Recently, I was traveling and called to check in with the family. My nanny shared the delightful announcement from my daughter that the next day was a “dress-up” day where the students were to pick their favorite literary character and come in costume as that person or thing. My middle girl picked Glinda from the Oz series. One trip to our Disney princess warehouse/closet . . . done. My eldest picked Amelia Earhart. My husband kindly decided we would just skip the event, but as most working moms out there would understand, I thought I was up for the challenge. How was I to put together a 1930s-era aviation ensemble from afar? I had Michael grab my daughter’s brown riding breeches, a white tee, brown jacket, one of my long scarves, his snowboarding beanie, and a pair of swim goggles. I was very impressed with myself, and a crisis was averted. (I learned from the school pictures the next day that my daughter had backed out of the outfit because it was 90 degrees, not ideal aviator suit weather. Thanks to a trip to Party City, she was Sacajawea). 

    I relay this story because I am always impressed by the rabbits that working moms can pull out of their hats after a long day of work. A few years back, it was stories like this and the greater challenges of work-life balance that led a group of female lawyers to meet for lunch and discuss the obstacles facing working mothers and potential solutions and strategies. As the group grew, it was decided to petition the OCBA to make it a formal committee, and Mommy Esquire was started. It raised a few eyebrows (putting it lightly) from some elder stateswomen of the bar, and I was told that the creation of the group “set women in the law back thirty years.” I was against the creation of Mommy Esquire, not for such extreme sentiments, but because we used to meet at a cantina with margaritas and now we would have to be more formal.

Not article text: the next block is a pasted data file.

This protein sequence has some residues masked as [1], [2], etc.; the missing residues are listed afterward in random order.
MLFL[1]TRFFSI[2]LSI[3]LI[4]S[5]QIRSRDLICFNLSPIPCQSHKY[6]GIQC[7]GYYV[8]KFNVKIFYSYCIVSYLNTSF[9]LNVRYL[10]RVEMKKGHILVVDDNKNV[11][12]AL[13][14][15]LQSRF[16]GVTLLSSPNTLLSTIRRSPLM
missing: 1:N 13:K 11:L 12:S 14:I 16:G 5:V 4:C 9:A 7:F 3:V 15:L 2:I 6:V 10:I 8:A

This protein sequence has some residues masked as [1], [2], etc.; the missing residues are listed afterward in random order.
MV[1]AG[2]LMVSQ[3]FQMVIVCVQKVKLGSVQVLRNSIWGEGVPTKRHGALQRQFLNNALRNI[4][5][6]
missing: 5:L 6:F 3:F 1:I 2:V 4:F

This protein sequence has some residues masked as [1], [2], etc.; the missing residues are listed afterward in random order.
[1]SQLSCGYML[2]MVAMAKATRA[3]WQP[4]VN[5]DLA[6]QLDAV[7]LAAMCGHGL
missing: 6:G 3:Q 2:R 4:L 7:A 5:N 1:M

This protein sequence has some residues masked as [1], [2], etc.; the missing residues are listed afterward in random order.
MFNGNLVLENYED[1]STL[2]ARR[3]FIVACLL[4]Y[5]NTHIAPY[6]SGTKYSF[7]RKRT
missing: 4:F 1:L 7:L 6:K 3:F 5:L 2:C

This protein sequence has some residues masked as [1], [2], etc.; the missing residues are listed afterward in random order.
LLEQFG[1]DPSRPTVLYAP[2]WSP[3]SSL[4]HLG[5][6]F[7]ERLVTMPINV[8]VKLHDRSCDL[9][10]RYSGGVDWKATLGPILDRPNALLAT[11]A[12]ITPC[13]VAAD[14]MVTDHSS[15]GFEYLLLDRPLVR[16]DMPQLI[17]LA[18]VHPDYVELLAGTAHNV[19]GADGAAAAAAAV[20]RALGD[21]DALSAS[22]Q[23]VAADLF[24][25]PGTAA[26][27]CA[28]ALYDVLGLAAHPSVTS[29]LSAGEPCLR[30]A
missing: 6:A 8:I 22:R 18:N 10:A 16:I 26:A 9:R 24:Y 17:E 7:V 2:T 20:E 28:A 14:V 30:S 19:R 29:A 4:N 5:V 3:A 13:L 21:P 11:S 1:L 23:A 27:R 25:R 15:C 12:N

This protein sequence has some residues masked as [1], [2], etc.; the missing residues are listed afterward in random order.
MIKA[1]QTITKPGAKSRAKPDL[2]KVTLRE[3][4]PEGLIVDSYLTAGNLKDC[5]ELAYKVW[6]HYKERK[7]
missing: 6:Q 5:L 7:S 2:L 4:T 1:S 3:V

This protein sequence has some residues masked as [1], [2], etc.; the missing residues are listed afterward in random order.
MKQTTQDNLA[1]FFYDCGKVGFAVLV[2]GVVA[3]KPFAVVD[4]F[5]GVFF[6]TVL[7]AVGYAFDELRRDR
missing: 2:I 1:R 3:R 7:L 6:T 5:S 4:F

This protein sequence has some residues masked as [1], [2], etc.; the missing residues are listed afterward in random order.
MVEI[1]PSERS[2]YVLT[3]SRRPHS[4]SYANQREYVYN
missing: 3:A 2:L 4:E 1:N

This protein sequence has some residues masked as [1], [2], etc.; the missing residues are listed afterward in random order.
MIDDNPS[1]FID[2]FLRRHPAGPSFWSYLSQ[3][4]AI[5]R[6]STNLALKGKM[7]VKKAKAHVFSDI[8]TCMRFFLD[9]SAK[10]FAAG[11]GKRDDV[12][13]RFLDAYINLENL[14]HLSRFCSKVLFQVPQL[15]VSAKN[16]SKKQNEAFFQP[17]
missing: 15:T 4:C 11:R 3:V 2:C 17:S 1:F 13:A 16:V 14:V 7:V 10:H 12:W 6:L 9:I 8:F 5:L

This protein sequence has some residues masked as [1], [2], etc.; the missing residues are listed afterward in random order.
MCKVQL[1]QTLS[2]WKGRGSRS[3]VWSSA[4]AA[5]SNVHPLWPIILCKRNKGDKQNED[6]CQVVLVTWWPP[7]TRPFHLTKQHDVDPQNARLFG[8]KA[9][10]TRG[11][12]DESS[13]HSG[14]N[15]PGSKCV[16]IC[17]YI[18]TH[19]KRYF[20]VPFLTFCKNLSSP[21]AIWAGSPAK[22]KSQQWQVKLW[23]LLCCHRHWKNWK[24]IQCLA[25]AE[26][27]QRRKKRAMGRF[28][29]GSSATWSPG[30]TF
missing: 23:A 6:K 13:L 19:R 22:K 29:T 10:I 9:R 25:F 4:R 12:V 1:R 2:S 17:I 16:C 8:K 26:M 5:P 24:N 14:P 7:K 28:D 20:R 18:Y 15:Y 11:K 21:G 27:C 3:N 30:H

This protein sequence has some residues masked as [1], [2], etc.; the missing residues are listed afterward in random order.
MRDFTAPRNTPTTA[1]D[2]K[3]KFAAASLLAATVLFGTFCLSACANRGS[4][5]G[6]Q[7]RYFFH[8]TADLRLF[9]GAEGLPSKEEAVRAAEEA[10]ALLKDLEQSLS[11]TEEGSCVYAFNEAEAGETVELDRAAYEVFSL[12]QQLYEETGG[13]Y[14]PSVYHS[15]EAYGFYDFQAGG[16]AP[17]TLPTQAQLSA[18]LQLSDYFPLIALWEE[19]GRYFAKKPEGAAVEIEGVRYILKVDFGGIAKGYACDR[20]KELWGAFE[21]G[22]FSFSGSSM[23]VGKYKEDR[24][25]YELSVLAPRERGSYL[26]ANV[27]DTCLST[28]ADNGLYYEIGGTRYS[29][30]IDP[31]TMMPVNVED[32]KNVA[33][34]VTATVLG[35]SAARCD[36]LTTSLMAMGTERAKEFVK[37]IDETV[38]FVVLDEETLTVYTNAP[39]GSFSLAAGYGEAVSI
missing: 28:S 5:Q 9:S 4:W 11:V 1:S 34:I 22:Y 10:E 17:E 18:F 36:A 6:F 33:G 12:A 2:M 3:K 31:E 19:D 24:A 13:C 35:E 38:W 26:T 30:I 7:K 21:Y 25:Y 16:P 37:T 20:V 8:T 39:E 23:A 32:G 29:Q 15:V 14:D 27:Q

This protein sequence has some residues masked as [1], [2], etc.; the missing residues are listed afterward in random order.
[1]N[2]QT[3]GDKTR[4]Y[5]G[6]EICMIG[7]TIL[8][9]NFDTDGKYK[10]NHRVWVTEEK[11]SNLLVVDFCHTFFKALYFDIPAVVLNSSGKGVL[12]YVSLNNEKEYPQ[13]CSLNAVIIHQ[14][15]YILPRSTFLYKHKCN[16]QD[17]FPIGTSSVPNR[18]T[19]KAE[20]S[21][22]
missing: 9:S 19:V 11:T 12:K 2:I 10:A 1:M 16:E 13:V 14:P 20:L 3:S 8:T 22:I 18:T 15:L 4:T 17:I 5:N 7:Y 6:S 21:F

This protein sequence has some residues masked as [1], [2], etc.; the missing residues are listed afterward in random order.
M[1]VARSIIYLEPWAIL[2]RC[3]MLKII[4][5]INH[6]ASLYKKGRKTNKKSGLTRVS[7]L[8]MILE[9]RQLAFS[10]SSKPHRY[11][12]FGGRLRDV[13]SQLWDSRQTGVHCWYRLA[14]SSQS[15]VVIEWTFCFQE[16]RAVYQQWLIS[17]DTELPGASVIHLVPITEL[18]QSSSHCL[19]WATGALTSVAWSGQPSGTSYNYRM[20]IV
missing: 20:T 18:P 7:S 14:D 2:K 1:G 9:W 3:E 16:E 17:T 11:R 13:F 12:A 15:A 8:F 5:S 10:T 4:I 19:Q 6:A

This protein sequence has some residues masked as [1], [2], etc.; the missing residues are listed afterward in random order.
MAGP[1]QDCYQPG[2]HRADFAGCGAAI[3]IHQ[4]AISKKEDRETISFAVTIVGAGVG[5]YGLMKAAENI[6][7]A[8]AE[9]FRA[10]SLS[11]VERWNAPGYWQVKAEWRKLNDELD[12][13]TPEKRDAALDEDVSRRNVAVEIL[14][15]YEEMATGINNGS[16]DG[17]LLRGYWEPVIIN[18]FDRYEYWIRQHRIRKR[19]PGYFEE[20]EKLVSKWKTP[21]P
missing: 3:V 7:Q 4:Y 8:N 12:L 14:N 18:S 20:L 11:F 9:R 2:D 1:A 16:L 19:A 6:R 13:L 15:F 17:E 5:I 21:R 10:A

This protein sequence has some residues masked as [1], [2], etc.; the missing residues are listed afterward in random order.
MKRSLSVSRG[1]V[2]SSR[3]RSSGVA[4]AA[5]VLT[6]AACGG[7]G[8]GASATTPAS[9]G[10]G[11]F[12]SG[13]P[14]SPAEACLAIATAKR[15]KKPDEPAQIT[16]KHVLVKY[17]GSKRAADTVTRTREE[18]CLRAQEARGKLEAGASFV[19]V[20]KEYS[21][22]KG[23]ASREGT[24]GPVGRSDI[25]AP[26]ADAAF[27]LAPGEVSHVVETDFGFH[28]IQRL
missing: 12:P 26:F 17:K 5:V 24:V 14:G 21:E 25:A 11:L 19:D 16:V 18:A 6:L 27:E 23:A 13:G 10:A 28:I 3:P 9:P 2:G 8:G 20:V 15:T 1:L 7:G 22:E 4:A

• I understand the discomfort of some who do not agree with identifying oneself as a “female lawyer” or a “mother-female-lawyer,” but also respect the right of women to self-identify and associate as they wish. Even Betty Friedan recognized in her later writings the failure of “second wave feminism” to push women to be men at work and women at home. Friedan called for a reboot of feminism that invited men into the discussion of how to change society, institutions, and public values as a way to elevate the status of women. The group focuses on the challenges specific to working parents, recognizing that work-life balance issue disproportionately fall on women. It is important to note that Mommy Esquire is targeted to all parents of school-aged children, and has grown to include MCLE programs, family days, and monthly meetings to discuss the issues that effect working parents. I intend to add a forum to discuss the discomfort around the committee, its name, and its focus. I hope to have women and men from a variety of perspectives weigh in on how the committee can best serve its members. 

    On a personal note, I want to wish my own amazing mother a Happy Mother’s Day! I would not be where I am today without her daily love and encouragement. She is supportive, thinks every case I am working on is the most interesting case in the world, attends every trial, and tells me I am the prettiest girl in the world, which some days—especially mid-trial with my roots showing—I really need to hear. I love you, Bette!  

    Ashleigh E. Aitken is Of Counsel at Aitken*Aitken*Cohn, a position she obtained neither through nepotism nor duress. She is a plaintiff-only civil litigation attorney specializing in wrongful death, personal injury, business torts, and class actions. She can be reached at ashleigh@aitkenlaw.com.